At the very least, it leaves me wondering if it will always take this much research and effort for me to get real information from articles about politics and religion. But hey, it gave me something to write about on this otherwise boring pre-New Year’s workday.

Activists Unite!

I would like to point out the following two Slashdot articles to the throngs of technically saavy political activists that read my site:

Analog Hole Legislation Formally Introduced

It’s time to mobilize in the fight against big media corporations! Fight for your right to “fair use,” that is, your right to tape The Daily Show for later viewing!

ISPs Race to Create Two-Tiered Internet

Honestly I haven’t been able to read this article yet due to the generally suckiness of the Internet so I don’t know what it’s all about, but I gather it proposes a business-level Internet (the one that would be good and cost a fortune) and a consumer-level Internet (the one that would suck and cost a small fortune).

Photo Organization And Me

Why is it so hard to find decent digital photo organization software?

Okay, admittedly, I am extremely picky about my software, and apparently the rest of the world isn’t. I want my software to look pretty and have a lot of horsepower under the hood. Almost all software is either pretty and superficial (and unfortunately popular), or ugly and powerful. (Wait, am I talking about software or people? Nevermind.) There’s also another important criteria in software… ease of use. It is almost impossible to find software that is pretty, powerful, and easy to use. The only examples that come to mind, out of millions of software titles around the world, are a handful of Microsoft Office products and maybe Adobe Photoshop. Hard acts to follow.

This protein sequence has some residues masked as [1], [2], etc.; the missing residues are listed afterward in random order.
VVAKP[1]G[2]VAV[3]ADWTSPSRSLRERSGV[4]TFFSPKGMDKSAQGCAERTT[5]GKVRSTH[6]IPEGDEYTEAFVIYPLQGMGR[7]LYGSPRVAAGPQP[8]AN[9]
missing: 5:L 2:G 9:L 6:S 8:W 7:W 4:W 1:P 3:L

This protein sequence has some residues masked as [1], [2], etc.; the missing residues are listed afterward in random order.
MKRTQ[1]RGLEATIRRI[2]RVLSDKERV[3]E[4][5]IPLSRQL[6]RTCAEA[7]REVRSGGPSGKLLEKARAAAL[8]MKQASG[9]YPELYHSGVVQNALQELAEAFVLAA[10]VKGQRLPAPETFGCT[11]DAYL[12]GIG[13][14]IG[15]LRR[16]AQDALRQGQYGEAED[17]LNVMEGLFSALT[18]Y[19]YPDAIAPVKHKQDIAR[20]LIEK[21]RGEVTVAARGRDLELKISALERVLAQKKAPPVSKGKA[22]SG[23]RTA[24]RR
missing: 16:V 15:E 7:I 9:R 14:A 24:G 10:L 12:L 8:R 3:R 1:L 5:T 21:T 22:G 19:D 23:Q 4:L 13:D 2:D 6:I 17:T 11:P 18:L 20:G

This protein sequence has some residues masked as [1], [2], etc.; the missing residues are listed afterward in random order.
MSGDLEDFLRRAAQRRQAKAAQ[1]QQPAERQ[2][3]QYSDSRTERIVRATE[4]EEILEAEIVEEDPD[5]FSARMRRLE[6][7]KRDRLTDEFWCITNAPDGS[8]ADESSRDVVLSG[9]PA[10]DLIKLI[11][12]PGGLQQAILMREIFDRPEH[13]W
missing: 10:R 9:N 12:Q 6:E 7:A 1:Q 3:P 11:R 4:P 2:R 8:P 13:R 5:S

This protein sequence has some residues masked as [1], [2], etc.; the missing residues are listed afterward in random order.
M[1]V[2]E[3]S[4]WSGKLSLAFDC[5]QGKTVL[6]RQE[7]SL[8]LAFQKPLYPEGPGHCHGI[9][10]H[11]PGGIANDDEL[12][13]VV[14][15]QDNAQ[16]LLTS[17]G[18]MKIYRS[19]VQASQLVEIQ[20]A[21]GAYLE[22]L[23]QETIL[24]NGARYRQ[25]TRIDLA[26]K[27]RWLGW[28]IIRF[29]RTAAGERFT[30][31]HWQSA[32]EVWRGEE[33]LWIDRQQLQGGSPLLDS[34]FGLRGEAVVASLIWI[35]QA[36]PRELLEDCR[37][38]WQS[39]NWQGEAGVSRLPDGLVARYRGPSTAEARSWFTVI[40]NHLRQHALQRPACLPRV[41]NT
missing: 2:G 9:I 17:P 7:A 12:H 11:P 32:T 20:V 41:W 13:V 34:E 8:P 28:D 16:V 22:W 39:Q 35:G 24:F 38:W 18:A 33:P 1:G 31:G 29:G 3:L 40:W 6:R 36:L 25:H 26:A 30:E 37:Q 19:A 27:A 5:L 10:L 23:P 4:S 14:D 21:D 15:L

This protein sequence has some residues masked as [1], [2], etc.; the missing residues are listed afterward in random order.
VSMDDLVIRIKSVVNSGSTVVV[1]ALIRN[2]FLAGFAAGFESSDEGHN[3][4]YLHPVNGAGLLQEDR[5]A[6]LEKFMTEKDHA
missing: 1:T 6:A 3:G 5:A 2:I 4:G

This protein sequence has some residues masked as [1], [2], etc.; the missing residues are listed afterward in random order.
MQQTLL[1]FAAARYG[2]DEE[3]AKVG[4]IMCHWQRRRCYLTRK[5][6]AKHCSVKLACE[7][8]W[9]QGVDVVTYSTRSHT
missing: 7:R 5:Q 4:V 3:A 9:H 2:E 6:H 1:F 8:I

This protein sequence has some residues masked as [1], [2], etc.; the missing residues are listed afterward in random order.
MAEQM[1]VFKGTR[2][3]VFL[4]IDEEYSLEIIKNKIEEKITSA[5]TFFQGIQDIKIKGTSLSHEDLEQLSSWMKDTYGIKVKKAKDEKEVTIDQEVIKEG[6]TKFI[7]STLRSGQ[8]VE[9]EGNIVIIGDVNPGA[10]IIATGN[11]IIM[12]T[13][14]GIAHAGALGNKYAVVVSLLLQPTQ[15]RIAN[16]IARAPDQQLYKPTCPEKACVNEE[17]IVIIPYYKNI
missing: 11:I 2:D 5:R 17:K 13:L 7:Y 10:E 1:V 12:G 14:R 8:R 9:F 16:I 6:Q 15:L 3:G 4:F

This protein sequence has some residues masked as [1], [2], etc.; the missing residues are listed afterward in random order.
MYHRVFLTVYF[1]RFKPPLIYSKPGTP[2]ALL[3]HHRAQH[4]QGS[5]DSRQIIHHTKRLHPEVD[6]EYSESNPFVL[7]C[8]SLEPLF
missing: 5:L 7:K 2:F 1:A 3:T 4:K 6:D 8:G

So what do I need in photo organization software? It must import from my digital camera. It must capture from my scanner (both of them). It must, must, must allow me to add meaningful captions to my pictures, and the captions must, must, must be permanently tied to the picture files. (Because someday, I will probably switch photo organization programs, or even computer platforms, and I want my captions to come with my pictures.) That means, most likely, it must support editing JPEG EXIF tags and TIFF tags. It must have the ability to not only organize the physical structure of the files and directories on the disk, but it must also be able to “virtually” organize the pictures into albums, group by categories, sort by dates and keywords, and things like that. It must be able to export slideshows and/or browsable picture albums to an easily distributable format so I can give CDs (or DVDs) to people and they can just plug them in and use them. And of course, it must be able to open an external editor to manipulate the pictures (because I have Photoshop and there’s no reason to use anything else), and it must NOT waste my screen space with cheesy effects and uselessly redundant editing features.

Here’s the problem: There is no software in the world, from freeware to ridiculously expensive, that meets my needs. Some are close. Picasa, for example, is very close… it’s definitely pretty and easy-to-use, but it is not powerful and fails quite miserably on the scanner support and picture captioning front. Perhaps someday it will work for me, but not now, and I need instant gratification.